Two Beds, Two Baths, One Ghost? How to Know If You’re Buying a Haunted House

An image of a house in Hawaii that a house flipper said was the site of paranormal activity. Photo courtesy of Greg Gaudet
Greg Gaudet, who flips houses professionally, purchased this house in Maui, Hawaii, in late 2021. By the time Gaudet sold the house, it was clear that it was haunted.
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It was the day of the first showing and Greg Gaudet was putting the final touches on the Maui, Hawaii, home he’d bought a few months earlier, intending to flip. He climbed the stairs to the quaint ranch-style house. Everything seemed to be in the right place. Until he reached the kitchen. 

There he found all of the pots and pans stacked atop one another, from counter to ceiling. 

Gaudet, co-founder of Maui Home Buyers, was seriously spooked – and worried potential buyers would be as well. With a tower of pots and pans in front of him and months of unexplained occurrences in the back of his mind, Gaudet couldn’t ignore it anymore. 

This house was haunted.  

Buying a house can be scary, especially in today’s market. There might as well be an “Enter if you dare” sign for prospective buyers. Mortgage rates are climbing, inventory is low, and home prices aren’t dropping much just yet. But the scaries don’t stop there. 

Every house has a history and your dream home might just have its own skeletons in the closet. Whether real or perceived, paranormal activity can impact the buying and selling process. There are even rules and regulations to consider depending on the state you live in. 

So, if you’re looking to buy, it’s worth considering whether the biggest investment of your life has a nightmare lurking in the shadows. 

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A Haunting in Hawaii

Gaudet closed in late 2021 on the charming, if a bit run-down, bungalow in Maui. The price was low and the opportunity high.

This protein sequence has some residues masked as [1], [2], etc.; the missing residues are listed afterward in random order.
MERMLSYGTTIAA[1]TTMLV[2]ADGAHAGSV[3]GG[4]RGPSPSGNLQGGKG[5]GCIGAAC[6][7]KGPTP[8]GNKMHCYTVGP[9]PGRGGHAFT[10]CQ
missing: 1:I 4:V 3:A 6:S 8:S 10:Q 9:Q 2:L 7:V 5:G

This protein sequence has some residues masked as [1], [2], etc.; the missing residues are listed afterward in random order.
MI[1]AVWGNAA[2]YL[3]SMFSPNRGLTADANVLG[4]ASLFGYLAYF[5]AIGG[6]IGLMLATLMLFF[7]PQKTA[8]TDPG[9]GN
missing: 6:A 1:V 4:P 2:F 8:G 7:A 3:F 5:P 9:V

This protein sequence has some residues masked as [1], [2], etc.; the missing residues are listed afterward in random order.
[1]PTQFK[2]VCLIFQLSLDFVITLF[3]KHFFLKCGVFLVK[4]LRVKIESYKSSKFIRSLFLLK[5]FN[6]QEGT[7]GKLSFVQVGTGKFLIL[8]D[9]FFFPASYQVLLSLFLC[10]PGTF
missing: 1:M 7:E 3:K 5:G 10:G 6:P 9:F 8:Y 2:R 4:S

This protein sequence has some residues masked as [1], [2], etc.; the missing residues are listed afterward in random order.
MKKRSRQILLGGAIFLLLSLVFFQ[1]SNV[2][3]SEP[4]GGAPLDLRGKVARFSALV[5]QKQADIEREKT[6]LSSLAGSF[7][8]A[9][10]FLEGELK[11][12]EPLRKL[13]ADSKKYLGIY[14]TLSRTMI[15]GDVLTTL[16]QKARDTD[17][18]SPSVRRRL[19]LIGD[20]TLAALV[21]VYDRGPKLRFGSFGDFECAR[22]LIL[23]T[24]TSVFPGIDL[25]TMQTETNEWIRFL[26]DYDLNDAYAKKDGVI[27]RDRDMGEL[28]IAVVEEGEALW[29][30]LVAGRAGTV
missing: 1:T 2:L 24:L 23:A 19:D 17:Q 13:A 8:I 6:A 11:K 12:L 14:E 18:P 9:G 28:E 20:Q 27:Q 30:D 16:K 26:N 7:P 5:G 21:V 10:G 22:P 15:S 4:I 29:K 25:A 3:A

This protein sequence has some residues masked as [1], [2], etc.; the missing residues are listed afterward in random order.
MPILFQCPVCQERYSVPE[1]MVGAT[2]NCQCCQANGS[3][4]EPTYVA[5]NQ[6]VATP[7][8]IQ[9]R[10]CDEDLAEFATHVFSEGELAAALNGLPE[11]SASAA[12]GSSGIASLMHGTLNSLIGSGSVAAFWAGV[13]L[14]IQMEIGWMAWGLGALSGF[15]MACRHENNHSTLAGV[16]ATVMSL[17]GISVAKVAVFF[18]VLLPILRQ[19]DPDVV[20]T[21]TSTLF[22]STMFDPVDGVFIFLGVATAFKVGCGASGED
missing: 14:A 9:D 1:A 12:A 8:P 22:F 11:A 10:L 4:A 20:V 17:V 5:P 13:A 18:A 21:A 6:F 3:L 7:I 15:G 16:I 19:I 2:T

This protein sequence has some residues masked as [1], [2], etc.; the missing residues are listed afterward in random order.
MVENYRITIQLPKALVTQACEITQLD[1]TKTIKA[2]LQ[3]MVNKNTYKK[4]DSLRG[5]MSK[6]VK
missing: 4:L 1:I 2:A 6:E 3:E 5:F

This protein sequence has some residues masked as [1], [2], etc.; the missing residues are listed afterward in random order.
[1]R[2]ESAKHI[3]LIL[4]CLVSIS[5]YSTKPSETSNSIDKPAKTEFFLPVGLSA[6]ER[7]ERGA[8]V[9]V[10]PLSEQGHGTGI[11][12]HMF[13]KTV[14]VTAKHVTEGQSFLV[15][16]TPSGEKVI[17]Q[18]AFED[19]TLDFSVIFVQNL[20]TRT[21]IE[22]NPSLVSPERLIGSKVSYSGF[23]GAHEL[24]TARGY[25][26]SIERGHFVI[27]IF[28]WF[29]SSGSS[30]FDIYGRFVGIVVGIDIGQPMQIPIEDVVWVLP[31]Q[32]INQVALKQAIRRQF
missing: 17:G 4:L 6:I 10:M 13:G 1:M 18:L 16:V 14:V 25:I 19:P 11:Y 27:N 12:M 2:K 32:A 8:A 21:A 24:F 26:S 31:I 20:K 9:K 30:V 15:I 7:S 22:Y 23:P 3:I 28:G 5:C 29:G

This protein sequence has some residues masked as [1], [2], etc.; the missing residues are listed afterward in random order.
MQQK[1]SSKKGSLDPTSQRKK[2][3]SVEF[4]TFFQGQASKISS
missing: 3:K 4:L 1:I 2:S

When renovations began, things started to get spooky.  

“Our contractor would call me and ask, ‘Why are there wet towels in the bathroom? Who just showered here?’ Even though we knew nobody was living there,” Gaudet says. “We went ahead and changed all the locks.” But whoever or whatever was haunting the house wasn’t going anywhere.  

Throughout the renovation process, Gaudet would find the television blasting and wet towels strewn about, with no way to explain it. The locks hadn’t been touched. No one was living there.  

“Things really didn’t click for me until the former owner told me about his experiences,” says Gaudet. They were eerily like his own, but it wasn’t until after the house was flipped and sold that the former owner disclosed this information. 

Knowing your home’s past will help you figure out if you’re walking into a nightmare. We dug up the details so you can avoid ending up in Gaudet’s shoes. 

Can You Know If a House is Haunted Before You Buy?

Let’s say you just moved into your dream home and it’s everything you imagined. Then you experience something that sours everything. Maybe you didn’t realize that living near public transit would be as loud as it is convenient. Maybe those beautiful oak trees surrounding the property play host to a family of flying squirrels. Or maybe the old architecture you fell in love with was the backdrop to years of sinister activities.  

You’d probably wish someone had given you a heads up.  

When selling a house, it’s common practice, if not legally required, for the owner or real estate agent to complete a thorough disclosure form. The goal is to ensure transparency and fairness in real estate transactions.  

On a disclosure form, the owner provides facts about the history of repairs to the house, the general condition of the property, and any other information that could affect the sale.  

Most states require sellers to disclose any known material defects, like a leaky roof or rotting wood. “We must disclose any material facts that we’re aware of – anything physical that plays into the condition of the home,” says Donna Haigh, a licensed New Jersey real estate agent with Keller Williams.  

In contrast, sellers are rarely obligated to disclose a property’s immaterial defects, which Nolo, an online legal encyclopedia, defines as “intangible problems with a property that buyers can’t discover through an inspection.” Immaterial defects can “stigmatize a property” which affects its value and desirability. 

Many things can stigmatize a home, including a murder or suicide in the house, alleged paranormal activity, or a notorious backstory, according to the National Association of Realtors (NAR). 

Haunted details “can most definitely sway negotiations when buyers are going in on an offer. But you’ll need a real estate agent who knows how to negotiate properly,” says Haigh.